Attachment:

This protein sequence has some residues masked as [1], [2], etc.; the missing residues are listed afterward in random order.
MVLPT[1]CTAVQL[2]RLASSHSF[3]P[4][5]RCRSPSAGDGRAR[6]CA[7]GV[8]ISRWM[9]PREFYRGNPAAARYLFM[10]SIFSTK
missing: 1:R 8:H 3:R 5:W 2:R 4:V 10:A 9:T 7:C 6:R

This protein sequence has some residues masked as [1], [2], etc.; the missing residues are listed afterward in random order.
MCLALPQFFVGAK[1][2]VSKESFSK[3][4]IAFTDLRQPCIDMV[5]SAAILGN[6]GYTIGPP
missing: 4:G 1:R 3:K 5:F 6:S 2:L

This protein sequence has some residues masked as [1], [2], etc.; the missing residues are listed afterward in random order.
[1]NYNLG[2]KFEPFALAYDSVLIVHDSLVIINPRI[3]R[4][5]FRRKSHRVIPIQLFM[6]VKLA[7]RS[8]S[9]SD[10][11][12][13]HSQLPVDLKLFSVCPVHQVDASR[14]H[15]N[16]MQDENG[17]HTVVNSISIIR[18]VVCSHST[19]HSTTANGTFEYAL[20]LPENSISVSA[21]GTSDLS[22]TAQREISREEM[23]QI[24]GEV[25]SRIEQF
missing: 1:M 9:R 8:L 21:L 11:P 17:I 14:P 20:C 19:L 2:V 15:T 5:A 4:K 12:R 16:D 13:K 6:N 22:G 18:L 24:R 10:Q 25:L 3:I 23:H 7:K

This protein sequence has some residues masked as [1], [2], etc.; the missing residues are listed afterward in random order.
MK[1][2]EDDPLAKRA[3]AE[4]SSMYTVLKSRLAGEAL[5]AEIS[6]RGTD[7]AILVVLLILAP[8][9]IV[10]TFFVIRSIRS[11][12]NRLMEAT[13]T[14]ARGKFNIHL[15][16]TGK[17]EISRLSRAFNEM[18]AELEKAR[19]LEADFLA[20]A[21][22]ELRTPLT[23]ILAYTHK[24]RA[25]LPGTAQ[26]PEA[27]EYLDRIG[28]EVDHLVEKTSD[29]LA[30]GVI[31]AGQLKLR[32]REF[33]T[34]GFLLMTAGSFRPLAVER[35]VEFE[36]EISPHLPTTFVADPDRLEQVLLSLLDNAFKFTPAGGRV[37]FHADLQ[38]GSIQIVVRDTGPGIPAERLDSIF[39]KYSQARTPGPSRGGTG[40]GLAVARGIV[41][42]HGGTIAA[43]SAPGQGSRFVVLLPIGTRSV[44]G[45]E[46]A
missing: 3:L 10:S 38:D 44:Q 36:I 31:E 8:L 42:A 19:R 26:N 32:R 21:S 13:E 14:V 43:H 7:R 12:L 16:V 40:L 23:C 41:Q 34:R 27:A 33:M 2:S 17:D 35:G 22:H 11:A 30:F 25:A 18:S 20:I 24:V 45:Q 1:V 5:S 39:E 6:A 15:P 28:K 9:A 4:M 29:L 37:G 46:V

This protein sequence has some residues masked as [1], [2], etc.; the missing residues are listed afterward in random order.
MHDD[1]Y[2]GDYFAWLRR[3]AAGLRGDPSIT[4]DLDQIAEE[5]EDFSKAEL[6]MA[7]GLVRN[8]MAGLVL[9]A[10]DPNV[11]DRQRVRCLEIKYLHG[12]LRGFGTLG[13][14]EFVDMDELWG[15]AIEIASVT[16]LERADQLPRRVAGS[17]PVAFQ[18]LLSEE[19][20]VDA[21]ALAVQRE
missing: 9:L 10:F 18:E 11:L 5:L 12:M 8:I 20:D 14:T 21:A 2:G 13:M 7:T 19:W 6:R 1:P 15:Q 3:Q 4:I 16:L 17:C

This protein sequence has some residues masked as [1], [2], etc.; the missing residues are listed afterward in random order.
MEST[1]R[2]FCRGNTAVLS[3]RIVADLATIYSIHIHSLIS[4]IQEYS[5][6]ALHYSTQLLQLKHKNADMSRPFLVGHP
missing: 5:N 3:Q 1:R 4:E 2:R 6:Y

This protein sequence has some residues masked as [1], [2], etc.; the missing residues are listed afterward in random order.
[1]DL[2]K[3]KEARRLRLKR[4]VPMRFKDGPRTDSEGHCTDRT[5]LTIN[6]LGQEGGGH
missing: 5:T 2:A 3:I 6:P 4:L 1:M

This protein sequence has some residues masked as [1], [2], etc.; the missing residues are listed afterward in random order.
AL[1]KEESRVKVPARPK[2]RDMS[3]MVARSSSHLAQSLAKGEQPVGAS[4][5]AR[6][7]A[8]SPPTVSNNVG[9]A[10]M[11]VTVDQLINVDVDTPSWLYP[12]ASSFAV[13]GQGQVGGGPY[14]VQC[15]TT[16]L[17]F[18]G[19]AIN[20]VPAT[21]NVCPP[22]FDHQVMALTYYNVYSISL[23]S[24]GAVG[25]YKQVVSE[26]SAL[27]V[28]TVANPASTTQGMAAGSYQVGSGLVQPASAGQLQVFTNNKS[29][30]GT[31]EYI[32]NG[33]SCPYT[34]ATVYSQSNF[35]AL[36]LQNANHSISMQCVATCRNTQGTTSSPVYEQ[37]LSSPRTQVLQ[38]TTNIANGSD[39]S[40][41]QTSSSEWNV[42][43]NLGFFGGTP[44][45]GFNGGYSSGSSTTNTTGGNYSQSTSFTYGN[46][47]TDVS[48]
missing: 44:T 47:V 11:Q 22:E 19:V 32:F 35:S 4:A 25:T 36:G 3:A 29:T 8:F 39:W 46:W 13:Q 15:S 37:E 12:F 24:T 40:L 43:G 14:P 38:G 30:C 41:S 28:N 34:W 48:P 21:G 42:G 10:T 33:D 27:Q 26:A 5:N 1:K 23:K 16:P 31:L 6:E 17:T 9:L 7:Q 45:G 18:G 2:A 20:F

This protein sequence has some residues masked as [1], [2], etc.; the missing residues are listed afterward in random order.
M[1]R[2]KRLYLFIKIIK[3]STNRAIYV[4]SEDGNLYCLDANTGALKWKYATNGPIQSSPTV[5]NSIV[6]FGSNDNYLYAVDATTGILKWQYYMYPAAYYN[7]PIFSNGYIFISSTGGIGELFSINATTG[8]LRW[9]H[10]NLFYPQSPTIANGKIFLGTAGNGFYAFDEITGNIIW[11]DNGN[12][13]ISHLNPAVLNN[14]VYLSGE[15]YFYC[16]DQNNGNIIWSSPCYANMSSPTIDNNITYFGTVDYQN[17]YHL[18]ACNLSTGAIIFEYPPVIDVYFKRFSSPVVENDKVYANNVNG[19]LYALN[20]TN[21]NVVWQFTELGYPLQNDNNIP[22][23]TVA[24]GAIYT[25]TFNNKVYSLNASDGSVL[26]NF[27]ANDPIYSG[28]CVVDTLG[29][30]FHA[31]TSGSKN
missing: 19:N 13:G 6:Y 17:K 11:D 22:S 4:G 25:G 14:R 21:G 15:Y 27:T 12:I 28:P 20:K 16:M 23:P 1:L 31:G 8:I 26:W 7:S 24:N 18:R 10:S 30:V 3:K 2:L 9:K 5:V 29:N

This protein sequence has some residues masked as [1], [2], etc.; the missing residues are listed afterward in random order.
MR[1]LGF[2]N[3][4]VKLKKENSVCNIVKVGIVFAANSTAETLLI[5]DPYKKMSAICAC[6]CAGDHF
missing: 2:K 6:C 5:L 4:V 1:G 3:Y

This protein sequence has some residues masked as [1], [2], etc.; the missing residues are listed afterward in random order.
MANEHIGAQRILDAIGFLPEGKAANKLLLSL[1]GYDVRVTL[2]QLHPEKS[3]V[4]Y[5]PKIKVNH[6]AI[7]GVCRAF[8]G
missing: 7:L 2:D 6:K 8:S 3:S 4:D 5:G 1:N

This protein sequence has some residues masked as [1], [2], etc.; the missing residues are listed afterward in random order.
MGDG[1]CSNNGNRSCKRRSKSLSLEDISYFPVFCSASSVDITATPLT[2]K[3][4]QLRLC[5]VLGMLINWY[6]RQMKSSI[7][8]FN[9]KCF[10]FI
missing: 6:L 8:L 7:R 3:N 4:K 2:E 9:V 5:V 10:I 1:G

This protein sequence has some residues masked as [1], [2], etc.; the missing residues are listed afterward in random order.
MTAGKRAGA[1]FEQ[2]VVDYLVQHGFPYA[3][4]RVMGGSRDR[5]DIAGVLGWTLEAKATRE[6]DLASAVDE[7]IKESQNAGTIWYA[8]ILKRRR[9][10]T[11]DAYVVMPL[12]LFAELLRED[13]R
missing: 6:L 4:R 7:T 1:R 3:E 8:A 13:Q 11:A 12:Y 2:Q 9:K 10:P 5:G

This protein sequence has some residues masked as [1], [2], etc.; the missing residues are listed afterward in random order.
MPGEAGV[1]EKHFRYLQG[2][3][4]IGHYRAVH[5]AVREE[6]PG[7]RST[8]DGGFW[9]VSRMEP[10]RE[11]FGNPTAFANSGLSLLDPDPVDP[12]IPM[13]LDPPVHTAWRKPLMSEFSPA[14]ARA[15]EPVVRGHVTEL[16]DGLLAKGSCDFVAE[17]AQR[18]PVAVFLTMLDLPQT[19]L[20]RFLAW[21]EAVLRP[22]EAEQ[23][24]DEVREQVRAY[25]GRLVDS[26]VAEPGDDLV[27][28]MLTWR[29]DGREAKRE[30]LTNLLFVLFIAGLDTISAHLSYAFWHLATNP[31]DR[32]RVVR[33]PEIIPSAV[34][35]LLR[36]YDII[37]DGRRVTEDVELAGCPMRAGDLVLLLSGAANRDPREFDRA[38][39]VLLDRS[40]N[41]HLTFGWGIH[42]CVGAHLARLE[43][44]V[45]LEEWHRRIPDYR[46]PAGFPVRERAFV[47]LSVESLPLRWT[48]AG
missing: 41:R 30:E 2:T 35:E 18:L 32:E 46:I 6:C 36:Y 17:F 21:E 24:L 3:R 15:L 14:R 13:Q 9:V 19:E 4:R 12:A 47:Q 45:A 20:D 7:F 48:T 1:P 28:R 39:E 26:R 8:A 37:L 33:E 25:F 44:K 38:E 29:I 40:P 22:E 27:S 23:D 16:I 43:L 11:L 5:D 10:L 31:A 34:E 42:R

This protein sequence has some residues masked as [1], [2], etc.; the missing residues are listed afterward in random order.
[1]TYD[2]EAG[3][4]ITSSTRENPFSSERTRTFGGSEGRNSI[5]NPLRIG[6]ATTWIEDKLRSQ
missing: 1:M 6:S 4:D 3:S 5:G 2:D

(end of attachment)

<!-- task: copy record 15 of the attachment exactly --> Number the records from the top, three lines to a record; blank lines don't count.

This protein sequence has some residues masked as [1], [2], etc.; the missing residues are listed afterward in random order.
[1]TYD[2]EAG[3][4]ITSSTRENPFSSERTRTFGGSEGRNSI[5]NPLRIG[6]ATTWIEDKLRSQ
missing: 1:M 6:S 4:D 3:S 5:G 2:D